Israeli police disperse demonstrators blocking a road during a protest against plans by Prime Minister Benjamin Netanyahu s government to overhaul the judicial system, in Jerusalem, Monday, July 24, 2023. AP
The new legislation curbs judicial review by Israel's top court of some government decisions, and critics fear it could pave the way to more authoritarian government.
Prime Minister Benjamin Netanyahu's governing coalition pushed through the key plank of its controversial reform package on Monday, sparking legal challenges and clashes on the streets.
Turk said he had been closely following developments, noting that for months, people from across Israeli society had been "demonstrating peacefully, building alliances for the defence of democracy and fundamental freedoms".
"This broad-based social movement has grown over the months to stand up for human rights and preserve the democratic space and constitutional balance so painstakingly built in Israel over many decades," he said in a statement.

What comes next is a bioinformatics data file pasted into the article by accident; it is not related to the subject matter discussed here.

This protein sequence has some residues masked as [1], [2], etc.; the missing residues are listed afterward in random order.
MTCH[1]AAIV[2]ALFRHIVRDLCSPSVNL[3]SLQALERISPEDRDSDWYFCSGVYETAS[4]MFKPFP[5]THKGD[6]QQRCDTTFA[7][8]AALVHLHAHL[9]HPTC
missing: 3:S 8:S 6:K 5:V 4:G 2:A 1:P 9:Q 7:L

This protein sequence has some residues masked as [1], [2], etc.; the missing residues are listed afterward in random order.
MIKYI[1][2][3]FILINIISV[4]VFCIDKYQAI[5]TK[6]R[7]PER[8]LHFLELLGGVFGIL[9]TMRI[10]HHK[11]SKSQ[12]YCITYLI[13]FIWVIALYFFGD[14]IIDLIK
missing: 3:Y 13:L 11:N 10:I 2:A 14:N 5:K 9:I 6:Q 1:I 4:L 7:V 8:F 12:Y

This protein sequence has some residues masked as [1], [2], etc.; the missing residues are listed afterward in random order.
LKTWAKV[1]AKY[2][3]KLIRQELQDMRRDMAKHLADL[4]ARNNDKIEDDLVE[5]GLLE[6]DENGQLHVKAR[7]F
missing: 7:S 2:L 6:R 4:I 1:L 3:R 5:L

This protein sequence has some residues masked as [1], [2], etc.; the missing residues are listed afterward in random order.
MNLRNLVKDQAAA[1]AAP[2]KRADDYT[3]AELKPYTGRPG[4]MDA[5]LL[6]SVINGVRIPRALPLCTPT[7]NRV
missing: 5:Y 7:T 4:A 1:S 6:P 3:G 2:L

"It demonstrates the extent of public disquiet at the extent of fundamental legislative changes."
Noting the petitions before the Supreme Court, Turk said it was essential for the court to be given space to decide the questions before it, according to due process of law, free from political pressure or interference.
"I urge those in power to heed the calls of the people in this movement -- people who have put their trust in the enduring value of an independent judiciary to effectively hold the other branches of government to fundamental legal standards and -- ultimately -- protect the rights of all people," Turk said.
The legislative changes scrap the "reasonableness" clause used by the Supreme Court to overturn government decisions which are deemed unconstitutional.
The controversial reform has split the nation and drawn criticism from allies abroad.